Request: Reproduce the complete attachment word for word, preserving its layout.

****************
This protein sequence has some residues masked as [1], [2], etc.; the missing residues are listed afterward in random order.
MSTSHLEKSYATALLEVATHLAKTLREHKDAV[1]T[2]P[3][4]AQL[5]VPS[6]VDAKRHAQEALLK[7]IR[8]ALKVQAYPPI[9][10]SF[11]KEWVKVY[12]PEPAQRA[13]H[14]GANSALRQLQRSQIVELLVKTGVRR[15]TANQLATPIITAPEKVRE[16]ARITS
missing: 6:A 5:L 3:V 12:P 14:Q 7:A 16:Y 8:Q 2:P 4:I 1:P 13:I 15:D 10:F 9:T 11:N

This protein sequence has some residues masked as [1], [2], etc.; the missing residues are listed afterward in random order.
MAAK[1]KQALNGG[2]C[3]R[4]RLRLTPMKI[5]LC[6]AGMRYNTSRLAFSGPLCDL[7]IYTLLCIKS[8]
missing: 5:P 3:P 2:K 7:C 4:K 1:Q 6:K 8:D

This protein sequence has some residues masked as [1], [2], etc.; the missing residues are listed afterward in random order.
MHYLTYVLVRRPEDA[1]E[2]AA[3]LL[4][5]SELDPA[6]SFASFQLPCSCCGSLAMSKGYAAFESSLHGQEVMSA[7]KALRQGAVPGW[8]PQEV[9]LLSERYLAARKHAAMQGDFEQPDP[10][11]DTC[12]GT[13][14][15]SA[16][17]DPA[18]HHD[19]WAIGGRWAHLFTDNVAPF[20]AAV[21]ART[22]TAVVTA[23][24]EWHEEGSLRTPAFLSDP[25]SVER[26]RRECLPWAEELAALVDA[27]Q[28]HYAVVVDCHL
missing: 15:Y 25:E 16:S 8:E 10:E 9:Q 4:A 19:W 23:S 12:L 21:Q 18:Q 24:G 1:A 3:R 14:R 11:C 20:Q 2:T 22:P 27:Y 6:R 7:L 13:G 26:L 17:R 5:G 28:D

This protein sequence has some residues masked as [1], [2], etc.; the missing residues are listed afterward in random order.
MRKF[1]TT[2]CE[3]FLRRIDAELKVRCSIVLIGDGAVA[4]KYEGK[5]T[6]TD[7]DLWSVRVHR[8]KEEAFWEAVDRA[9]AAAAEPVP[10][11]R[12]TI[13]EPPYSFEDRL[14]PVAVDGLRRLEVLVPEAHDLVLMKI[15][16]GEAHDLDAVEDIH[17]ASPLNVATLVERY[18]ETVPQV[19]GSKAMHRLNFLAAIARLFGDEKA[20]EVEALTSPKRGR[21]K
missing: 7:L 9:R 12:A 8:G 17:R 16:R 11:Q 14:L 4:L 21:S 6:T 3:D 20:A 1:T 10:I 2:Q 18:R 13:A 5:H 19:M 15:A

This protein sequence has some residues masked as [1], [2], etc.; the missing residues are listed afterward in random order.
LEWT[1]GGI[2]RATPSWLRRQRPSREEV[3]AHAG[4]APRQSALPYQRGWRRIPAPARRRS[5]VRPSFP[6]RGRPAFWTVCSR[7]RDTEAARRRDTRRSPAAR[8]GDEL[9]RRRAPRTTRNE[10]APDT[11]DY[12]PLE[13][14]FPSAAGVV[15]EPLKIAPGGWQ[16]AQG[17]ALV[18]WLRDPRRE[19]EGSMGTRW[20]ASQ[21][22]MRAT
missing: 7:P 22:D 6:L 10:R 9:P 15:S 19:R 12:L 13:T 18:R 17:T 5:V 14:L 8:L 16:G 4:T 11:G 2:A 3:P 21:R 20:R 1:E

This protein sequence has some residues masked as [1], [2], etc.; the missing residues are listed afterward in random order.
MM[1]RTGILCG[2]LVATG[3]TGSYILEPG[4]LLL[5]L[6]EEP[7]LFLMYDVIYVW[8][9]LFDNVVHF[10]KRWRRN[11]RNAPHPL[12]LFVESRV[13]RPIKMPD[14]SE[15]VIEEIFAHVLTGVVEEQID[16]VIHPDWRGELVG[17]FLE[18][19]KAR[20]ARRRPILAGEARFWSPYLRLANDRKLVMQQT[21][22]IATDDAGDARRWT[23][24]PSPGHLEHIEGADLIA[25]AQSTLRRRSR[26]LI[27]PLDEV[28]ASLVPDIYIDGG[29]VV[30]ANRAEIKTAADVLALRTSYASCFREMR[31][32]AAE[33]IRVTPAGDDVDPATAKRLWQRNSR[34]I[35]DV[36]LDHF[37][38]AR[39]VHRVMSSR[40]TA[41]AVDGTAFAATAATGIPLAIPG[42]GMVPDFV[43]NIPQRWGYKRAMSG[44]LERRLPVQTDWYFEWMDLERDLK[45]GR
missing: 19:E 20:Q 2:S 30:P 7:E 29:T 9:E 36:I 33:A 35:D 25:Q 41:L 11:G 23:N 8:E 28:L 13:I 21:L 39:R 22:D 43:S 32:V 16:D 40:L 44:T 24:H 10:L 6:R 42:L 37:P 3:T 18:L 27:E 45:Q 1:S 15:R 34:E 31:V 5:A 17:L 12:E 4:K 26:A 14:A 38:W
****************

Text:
This protein sequence has some residues masked as [1], [2], etc.; the missing residues are listed afterward in random order.
MSTSHLEKSYATALLEVATHLAKTLREHKDAV[1]T[2]P[3][4]AQL[5]VPS[6]VDAKRHAQEALLK[7]IR[8]ALKVQAYPPI[9][10]SF[11]KEWVKVY[12]PEPAQRA[13]H[14]GANSALRQLQRSQIVELLVKTGVRR[15]TANQLATPIITAPEKVRE[16]ARITS
missing: 6:A 5:L 3:V 12:P 14:Q 7:A 16:Y 8:Q 2:P 4:I 1:P 13:I 15:D 10:F 9:T 11:N

This protein sequence has some residues masked as [1], [2], etc.; the missing residues are listed afterward in random order.
MAAK[1]KQALNGG[2]C[3]R[4]RLRLTPMKI[5]LC[6]AGMRYNTSRLAFSGPLCDL[7]IYTLLCIKS[8]
missing: 5:P 3:P 2:K 7:C 4:K 1:Q 6:K 8:D

This protein sequence has some residues masked as [1], [2], etc.; the missing residues are listed afterward in random order.
MHYLTYVLVRRPEDA[1]E[2]AA[3]LL[4][5]SELDPA[6]SFASFQLPCSCCGSLAMSKGYAAFESSLHGQEVMSA[7]KALRQGAVPGW[8]PQEV[9]LLSERYLAARKHAAMQGDFEQPDP[10][11]DTC[12]GT[13][14][15]SA[16][17]DPA[18]HHD[19]WAIGGRWAHLFTDNVAPF[20]AAV[21]ART[22]TAVVTA[23][24]EWHEEGSLRTPAFLSDP[25]SVER[26]RRECLPWAEELAALVDA[27]Q[28]HYAVVVDCHL
missing: 15:Y 25:E 16:S 8:E 10:E 9:Q 4:A 19:W 23:S 12:L 21:Q 18:Q 24:G 1:A 3:R 14:R 11:C 20:Q 2:T 22:P 27:Y 6:R 7:L 13:G 26:L 17:R 5:G 28:D

This protein sequence has some residues masked as [1], [2], etc.; the missing residues are listed afterward in random order.
MRKF[1]TT[2]CE[3]FLRRIDAELKVRCSIVLIGDGAVA[4]KYEGK[5]T[6]TD[7]DLWSVRVHR[8]KEEAFWEAVDRA[9]AAAAEPVP[10][11]R[12]TI[13]EPPYSFEDRL[14]PVAVDGLRRLEVLVPEAHDLVLMKI[15][16]GEAHDLDAVEDIH[17]ASPLNVATLVERY[18]ETVPQV[19]GSKAMHRLNFLAAIARLFGDEKA[20]EVEALTSPKRGR[21]K
missing: 7:L 9:R 12:A 8:G 17:R 16:R 11:Q 14:L 4:L 21:S 6:T 3:D 20:A 1:T 10:I 2:Q 18:R 13:A 5:H 19:M 15:A

This protein sequence has some residues masked as [1], [2], etc.; the missing residues are listed afterward in random order.
LEWT[1]GGI[2]RATPSWLRRQRPSREEV[3]AHAG[4]APRQSALPYQRGWRRIPAPARRRS[5]VRPSFP[6]RGRPAFWTVCSR[7]RDTEAARRRDTRRSPAAR[8]GDEL[9]RRRAPRTTRNE[10]APDT[11]DY[12]PLE[13][14]FPSAAGVV[15]EPLKIAPGGWQ[16]AQG[17]ALV[18]WLRDPRRE[19]EGSMGTRW[20]ASQ[21][22]MRAT
missing: 7:P 22:D 6:L 10:R 9:P 15:S 19:R 12:L 13:T 18:R 17:T 5:V 14:L 8:L 16:G 4:T 11:G 2:A 3:P 21:R 20:R 1:E

This protein sequence has some residues masked as [1], [2], etc.; the missing residues are listed afterward in random order.
MM[1]RTGILCG[2]LVATG[3]TGSYILEPG[4]LLL[5]L[6]EEP[7]LFLMYDVIYVW[8][9]LFDNVVHF[10]KRWRRN[11]RNAPHPL[12]LFVESRV[13]RPIKMPD[14]SE[15]VIEEIFAHVLTGVVEEQID[16]VIHPDWRGELVG[17]FLE[18][19]KAR[20]ARRRPILAGEARFWSPYLRLANDRKLVMQQT[21][22]IATDDAGDARRWT[23][24]PSPGHLEHIEGADLIA[25]AQSTLRRRSR[26]LI[27]PLDEV[28]ASLVPDIYIDGG[29]VV[30]ANRAEIKTAADVLALRTSYASCFREMR[31][32]AAE[33]IRVTPAGDDVDPATAKRLWQRNSR[34]I[35]DV[36]LDHF[37][38]AR[39]VHRVMSSR[40]TA[41]AVDGTAFAATAATGIPLAIPG[42]GMVPDFV[43]NIPQRWGYKRAMSG[44]LERRLPVQTDWYFEWMDLERDLK[45]GR
missing: 19:E 20:Q 2:S 30:P 7:E 29:T 9:E 36:I 33:A 35:D 25:Q 41:L 11:G 23:N 8:E 28:L 13:I 21:L 39:R 22:D 43:S 32:V 16:D 40:L 44:T 24:H 10:L 6:R 42:L 37:P 3:T 18:L 27:E 45:Q 1:S 15:R 34:E 31:V 5:A 17:L 12:E 4:K 26:A 14:A 38:W